The calm in HS Prannoy's game is so much more effective than the storm he can kick up. For an immensely cerebral shuttler, who likes dabbling at complexity, each rally can be a carefully pursued treasure hunt.
Covid bruises the bodies of athletes and it showed in HS Prannoy’s opening round win against World No 7 Jonatan Christie at the Thailand Super 1000. With the ribcage incarcerating his breath, it was difficult for him to keep bouncing off the floor to thwack the shuttle. However, what the pandemic, his own slow recovery and this gentler start to the tournament have done is to set him free of expectations.
Describing the second set, after he dropped the first 18-21, Prannoy would tell BWF: “I just played what I felt like. I was only thinking to make myself happy. Not thinking of the result.” This playing in the moment approach, would give him the 18-21, 21-16, 23-21 victory against a Top 10 player who has done well in the last two seasons.
The Covid year – a very dark cloud personally for the World No 28, might’ve had a silver lining too: it brought patience into Prannoy’s pounding game and paused the pressure of living up to his potential. The calm in Prannoy’s game is so much more effective than the storm he can kick up. For an immensely cerebral shuttler, who likes dabbling at complexity, each rally can be a carefully pursued treasure hunt.
So against Indonesian Asiad champ Christie, when he blitzed smashes from an impetuous but non explosive jump, they found the speed bump in the net. It’s been the story of the talented shuttler’s career – shuttles falling limply at the net at crucial junctures. But if there was anyone equipped to summon a Plan B swapping his usual big-power oxygen-guzzling game, it was Prannoy.
It was when he got his backhand whirring and the drops and flicks started to get him points, the Indian looked in control against the Top Tenner. Three frustrating seasons, negotiating injuries and a body that couldn’t load up to back the booming game, have gone by. An unpredictable infection whose after-effects are still to be determined in entirety and his diminishing game had made memories of scalping big names appear from a distant age. Yet, the confidence that when he pauses to think and play, he can take down the best, remaining in his defiant demeanor.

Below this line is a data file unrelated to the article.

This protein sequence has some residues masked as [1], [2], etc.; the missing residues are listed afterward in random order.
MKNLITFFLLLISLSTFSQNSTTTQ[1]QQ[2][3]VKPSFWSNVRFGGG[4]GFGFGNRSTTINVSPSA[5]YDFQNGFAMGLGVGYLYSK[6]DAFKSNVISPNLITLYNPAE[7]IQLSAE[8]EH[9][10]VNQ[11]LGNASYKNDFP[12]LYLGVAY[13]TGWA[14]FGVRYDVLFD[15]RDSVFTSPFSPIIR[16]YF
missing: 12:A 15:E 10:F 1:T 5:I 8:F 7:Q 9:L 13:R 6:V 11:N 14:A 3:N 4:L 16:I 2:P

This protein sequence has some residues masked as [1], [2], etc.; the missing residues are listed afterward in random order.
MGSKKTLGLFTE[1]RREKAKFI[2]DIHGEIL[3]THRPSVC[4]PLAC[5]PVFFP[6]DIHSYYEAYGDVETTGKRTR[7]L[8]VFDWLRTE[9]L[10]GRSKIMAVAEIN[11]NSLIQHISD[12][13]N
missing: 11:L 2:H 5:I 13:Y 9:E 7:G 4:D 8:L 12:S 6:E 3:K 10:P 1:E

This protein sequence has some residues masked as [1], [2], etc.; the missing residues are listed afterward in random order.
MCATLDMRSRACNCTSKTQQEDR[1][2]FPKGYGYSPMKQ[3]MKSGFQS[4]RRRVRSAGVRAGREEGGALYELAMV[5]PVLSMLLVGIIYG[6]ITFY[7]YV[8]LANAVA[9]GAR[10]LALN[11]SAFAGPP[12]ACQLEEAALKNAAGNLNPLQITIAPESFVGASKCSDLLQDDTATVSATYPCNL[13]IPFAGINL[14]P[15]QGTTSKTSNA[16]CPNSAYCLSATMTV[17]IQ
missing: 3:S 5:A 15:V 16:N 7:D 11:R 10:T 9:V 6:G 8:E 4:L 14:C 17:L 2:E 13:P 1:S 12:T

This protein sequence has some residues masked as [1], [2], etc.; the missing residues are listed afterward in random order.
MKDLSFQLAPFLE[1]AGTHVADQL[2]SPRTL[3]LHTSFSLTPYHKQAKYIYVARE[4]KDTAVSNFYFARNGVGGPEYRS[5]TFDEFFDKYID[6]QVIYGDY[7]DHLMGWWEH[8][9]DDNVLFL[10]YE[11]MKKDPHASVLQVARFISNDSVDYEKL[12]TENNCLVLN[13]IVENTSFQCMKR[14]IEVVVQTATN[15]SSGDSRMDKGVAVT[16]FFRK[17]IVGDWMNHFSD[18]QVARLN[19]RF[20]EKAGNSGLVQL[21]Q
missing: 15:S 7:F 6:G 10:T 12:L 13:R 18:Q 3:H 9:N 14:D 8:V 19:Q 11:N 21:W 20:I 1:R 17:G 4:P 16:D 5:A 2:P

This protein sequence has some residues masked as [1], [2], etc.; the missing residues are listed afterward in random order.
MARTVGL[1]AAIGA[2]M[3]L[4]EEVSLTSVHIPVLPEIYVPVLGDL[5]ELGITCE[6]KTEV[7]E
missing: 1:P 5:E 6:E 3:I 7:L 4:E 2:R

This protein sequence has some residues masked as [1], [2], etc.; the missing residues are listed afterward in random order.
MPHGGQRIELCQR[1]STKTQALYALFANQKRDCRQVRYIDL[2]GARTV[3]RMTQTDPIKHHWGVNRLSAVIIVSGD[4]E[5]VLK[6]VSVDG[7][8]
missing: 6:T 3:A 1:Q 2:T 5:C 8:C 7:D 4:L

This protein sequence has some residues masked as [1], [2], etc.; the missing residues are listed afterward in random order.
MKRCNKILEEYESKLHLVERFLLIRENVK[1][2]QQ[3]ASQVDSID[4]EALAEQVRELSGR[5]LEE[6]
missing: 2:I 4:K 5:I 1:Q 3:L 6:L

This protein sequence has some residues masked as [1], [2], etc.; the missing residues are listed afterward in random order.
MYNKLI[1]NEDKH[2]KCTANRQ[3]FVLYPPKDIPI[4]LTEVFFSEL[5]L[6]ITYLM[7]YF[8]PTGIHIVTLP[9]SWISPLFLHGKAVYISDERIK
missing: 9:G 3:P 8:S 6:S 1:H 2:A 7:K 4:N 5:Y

Prannoy backs himself, knows his skills like a philatelist knows his stamps, but has struggled to fuel the intent with an uncoiling strength needed to enforce his big power game. Hence, he must switch to Plan B which patiently calibrates each attack. It’s why having judged which was the better side of the court to collect points from, Prannoy would go about curating them. Having trained only from the second half of December and just once last week, Prannoy was proud of how he had rebounded from the challenging times.
“I was proud of how I played. And how I probably didn’t leave the game, at any point,” he would say, pleased with his tenacity. Christie would acknowledge that Prannoy switching tactics at the closing stages, stumped him. “I was in control in the first set. But going for too many winners maybe was a mistake in the second set. Prannoy control-attacked and that was hard to defend,” the Indonesian said in addition to the challenge of the drift.
Prannoy would snare out mistakes, pushing Christie back right when he was beginning to get dangerous at the net. Levelling at 20-all, the Indian’s clever change in tactics while he cheerily chatted with fellow player MR Arjun sitting in the coach’s chair, would unsettle Christie. “Two points from 20-18 in the decider increased Prannoy’s confidence,” he would say.
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Landing awkwardly on his palms he’d feel the shoulder socket move and call for medical assistance. “Something went off and came back (he pointed to a possible snap). Slightly worrisome. But hopefully it’s fine,” he said.
Christie returning from a 9 month Covid break, though not wholly convinced about that injury, would admit it was his poor luck at any rate. There’s a plethora of matches since 2017 when Prannoy was knocking out the Chen Longs and Chong Weis, when he lacked the composure to finish off. Not on Wednesday. Even when Christie led, Prannoy wasn’t unduly worried.
“I knew I could get onto the better court side and even a 11-7, 11-8 lead would be ok. Just trying to change a couple of things towards the end,” he would say. Prannoy plays Darren Liew next, but would stay unfussed about pressure. “No goals. I don’t keep goals these days,” he would say wryly.
“Physically I’ve not been so up. Last month I had covid. Post covid it’s been really tough on my body. Few days I could train. Last week also just 1 day I trained post the first session because of a lot of issues. So looking at that, my body is not 100 percent. But I’m trying to put my 100 percent on court. Let’s see. I don’t have any targets. I just want to enjoy the tournament atmosphere,” he added.
The fact that Indians are stirring from their slumber all round – Sameer Verma nicked a top ten too earlier – was an added impetus. “If your friends are playing well, you automatically feel like you need to win.
Rest of the team has started well. That gave us confidence, we are not down,” he would issue a friendly warning, early in the season.
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